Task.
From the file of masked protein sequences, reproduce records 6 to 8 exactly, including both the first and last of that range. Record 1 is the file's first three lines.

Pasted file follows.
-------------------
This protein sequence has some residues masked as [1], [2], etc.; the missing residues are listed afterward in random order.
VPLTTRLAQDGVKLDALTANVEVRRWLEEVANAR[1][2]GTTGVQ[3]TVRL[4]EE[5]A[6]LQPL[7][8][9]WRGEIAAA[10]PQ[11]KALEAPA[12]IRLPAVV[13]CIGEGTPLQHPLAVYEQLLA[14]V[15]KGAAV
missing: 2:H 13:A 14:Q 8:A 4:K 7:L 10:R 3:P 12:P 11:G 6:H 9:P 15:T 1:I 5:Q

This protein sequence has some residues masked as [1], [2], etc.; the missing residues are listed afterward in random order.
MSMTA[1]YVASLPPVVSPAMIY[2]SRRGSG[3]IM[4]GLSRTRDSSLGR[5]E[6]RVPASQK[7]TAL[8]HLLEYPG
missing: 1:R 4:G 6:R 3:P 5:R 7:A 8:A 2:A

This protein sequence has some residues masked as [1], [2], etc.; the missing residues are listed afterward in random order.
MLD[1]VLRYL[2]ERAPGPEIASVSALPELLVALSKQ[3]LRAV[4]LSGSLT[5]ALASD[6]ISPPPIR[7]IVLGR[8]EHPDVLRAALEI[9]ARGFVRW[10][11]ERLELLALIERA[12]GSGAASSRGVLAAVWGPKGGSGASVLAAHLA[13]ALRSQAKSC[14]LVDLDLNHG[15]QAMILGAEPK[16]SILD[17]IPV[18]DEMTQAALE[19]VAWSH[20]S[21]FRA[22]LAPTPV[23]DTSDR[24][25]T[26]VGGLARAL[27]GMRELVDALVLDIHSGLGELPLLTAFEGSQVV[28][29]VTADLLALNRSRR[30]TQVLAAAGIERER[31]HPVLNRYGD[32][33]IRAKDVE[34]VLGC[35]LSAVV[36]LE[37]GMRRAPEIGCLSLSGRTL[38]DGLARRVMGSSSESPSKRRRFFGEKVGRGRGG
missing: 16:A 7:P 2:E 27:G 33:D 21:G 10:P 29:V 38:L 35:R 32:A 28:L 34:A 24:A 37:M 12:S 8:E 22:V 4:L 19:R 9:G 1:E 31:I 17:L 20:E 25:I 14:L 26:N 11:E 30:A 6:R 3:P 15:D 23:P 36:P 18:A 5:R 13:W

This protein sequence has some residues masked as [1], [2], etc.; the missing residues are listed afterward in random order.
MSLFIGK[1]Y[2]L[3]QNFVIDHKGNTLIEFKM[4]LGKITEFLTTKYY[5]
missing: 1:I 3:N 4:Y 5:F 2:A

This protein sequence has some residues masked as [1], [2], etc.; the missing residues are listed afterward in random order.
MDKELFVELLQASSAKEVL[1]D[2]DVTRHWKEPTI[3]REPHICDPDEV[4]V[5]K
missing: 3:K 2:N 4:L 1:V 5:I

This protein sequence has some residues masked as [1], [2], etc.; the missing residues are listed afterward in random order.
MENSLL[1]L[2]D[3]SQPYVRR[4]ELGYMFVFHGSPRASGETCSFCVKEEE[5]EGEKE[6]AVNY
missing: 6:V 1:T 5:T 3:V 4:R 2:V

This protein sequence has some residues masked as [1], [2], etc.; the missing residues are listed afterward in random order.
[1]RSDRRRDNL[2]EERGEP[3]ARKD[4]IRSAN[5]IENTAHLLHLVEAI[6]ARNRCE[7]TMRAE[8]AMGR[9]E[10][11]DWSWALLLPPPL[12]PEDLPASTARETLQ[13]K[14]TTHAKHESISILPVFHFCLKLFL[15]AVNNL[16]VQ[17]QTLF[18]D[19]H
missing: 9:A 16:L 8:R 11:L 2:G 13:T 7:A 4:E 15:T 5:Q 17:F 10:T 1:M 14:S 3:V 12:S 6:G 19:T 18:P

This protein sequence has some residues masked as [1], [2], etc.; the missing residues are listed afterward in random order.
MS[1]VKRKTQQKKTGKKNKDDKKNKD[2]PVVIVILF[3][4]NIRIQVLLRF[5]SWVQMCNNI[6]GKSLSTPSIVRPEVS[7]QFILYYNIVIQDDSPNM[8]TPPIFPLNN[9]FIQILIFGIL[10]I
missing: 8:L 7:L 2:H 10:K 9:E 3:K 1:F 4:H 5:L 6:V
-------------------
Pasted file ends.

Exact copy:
This protein sequence has some residues masked as [1], [2], etc.; the missing residues are listed afterward in random order.
MENSLL[1]L[2]D[3]SQPYVRR[4]ELGYMFVFHGSPRASGETCSFCVKEEE[5]EGEKE[6]AVNY
missing: 6:V 1:T 5:T 3:V 4:R 2:V

This protein sequence has some residues masked as [1], [2], etc.; the missing residues are listed afterward in random order.
[1]RSDRRRDNL[2]EERGEP[3]ARKD[4]IRSAN[5]IENTAHLLHLVEAI[6]ARNRCE[7]TMRAE[8]AMGR[9]E[10][11]DWSWALLLPPPL[12]PEDLPASTARETLQ[13]K[14]TTHAKHESISILPVFHFCLKLFL[15]AVNNL[16]VQ[17]QTLF[18]D[19]H
missing: 9:A 16:L 8:R 11:L 2:G 13:T 7:A 4:E 15:T 5:Q 17:F 10:T 1:M 14:S 3:V 12:S 6:G 19:T 18:P

This protein sequence has some residues masked as [1], [2], etc.; the missing residues are listed afterward in random order.
MS[1]VKRKTQQKKTGKKNKDDKKNKD[2]PVVIVILF[3][4]NIRIQVLLRF[5]SWVQMCNNI[6]GKSLSTPSIVRPEVS[7]QFILYYNIVIQDDSPNM[8]TPPIFPLNN[9]FIQILIFGIL[10]I
missing: 8:L 7:L 2:H 10:K 9:E 3:K 1:F 4:H 5:L 6:V